Tuesday, March 28, 2006

Want to avoid an IRS audit? Be a millionaire!

The IRS continues to illegally withhold information that would allow its auditing procedures to be reviewed. But a just-released analysis by TRAC of new IRS data makes it clear that the agency continues to go after the poor while giving a free ride to the rich:
Syracuse, March 28 -- According to new data from the Internal Revenue Service only 30 of the nation's thousands of millionaires were subject to a face-to-face IRS audit in 2005. The very small number selected for the traditional and sometimes intensive audits were drawn from 184,054 individual tax returns reporting a total positive income of $1 million or more.
That's thirty out of more than 180,000 millionaires, or about one in 6000 (.016 percent). In comparison, the face-to-face audit rate for middle income taxpayers (between $25,000 and $200,000) is about one in 500 (.19 percent). So if you aren't rich, you're more than ten times more likely of being pulled in for a face-to-face audit than your average millionaire.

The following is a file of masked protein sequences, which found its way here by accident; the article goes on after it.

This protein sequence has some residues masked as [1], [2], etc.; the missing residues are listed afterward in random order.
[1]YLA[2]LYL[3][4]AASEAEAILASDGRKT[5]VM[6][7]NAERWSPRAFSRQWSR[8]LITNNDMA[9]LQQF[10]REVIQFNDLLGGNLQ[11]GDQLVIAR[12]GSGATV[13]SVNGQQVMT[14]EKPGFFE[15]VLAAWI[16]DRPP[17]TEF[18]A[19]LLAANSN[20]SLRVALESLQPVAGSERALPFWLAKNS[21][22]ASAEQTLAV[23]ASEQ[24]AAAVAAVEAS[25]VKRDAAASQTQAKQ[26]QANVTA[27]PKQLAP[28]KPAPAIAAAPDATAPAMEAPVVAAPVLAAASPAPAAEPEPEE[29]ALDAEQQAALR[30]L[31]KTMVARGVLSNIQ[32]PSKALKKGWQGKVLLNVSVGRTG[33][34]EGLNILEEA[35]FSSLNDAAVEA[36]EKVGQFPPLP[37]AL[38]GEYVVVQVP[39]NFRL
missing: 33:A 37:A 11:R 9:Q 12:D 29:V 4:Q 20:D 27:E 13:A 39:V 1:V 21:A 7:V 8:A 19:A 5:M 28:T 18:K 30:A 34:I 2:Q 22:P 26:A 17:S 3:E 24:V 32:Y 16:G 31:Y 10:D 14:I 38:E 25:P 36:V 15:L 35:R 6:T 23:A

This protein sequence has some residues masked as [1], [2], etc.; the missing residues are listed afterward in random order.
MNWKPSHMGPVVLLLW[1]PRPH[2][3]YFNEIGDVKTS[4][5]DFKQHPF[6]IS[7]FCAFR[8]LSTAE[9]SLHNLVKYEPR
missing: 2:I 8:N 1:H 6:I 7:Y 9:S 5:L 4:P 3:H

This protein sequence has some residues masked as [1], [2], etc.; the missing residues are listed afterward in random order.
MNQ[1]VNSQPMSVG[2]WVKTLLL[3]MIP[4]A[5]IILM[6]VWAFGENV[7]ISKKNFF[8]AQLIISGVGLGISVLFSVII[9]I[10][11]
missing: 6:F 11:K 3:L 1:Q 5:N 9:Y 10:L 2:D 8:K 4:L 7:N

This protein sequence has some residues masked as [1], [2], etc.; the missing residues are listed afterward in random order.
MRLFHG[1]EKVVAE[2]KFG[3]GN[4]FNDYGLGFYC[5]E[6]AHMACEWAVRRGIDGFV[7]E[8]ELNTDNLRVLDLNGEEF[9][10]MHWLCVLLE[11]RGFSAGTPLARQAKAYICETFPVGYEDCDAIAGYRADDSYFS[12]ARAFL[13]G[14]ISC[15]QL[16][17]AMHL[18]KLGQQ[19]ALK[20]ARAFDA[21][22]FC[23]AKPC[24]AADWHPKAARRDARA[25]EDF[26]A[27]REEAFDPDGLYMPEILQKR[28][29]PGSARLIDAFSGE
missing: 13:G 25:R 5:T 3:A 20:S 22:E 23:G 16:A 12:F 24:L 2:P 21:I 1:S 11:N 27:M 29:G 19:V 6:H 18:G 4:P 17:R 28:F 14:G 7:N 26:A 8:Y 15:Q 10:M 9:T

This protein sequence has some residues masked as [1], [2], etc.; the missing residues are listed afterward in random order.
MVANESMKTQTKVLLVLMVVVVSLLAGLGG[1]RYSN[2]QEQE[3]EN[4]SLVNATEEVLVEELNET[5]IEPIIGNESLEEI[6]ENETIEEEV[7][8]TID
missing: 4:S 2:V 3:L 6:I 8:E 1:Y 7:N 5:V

Even if you factor in "correspondence audits" in which the IRS sends you questions in the mail, the rich (over $200,000 annual income) are much less likely to be audited. In fact, taxpayers who make less than $25,000 are approximately twice as likely to be audited than those who make more than $200,000 a year.

So the best way to avoid getting called in by the IRS is clearly to be a millionaire. And if you're a business, having over a million dollars in assets is still the best policy, as these richest companies have avoided the sharp increases in audit rates that smaller companies have endured:
According to the IRS, corporate audits were up by a whopping 69 percent. However, the audits for companies with assets of $250,000 or less increased by 246% over the year before, those with assets of $250,000 to a million increased by 155% while those with assets of $1 million or more increased 18%.
To get the fullest picture, you should read the full report. What's clear though is:
  1. The IRS is going easier on rich individuals and corporations

  2. It's pumping its numbers by counting letters as audits, while it continues to cut auditing staff, and

  3. It's illegally hiding information to keep you from finding out the full extent of its shenanigans.
The so-called "conservative" legislators who want to "keep the government off the people's backs" are going to have a lot of explaining to their constituents if they continue to do nothing about this outrage.

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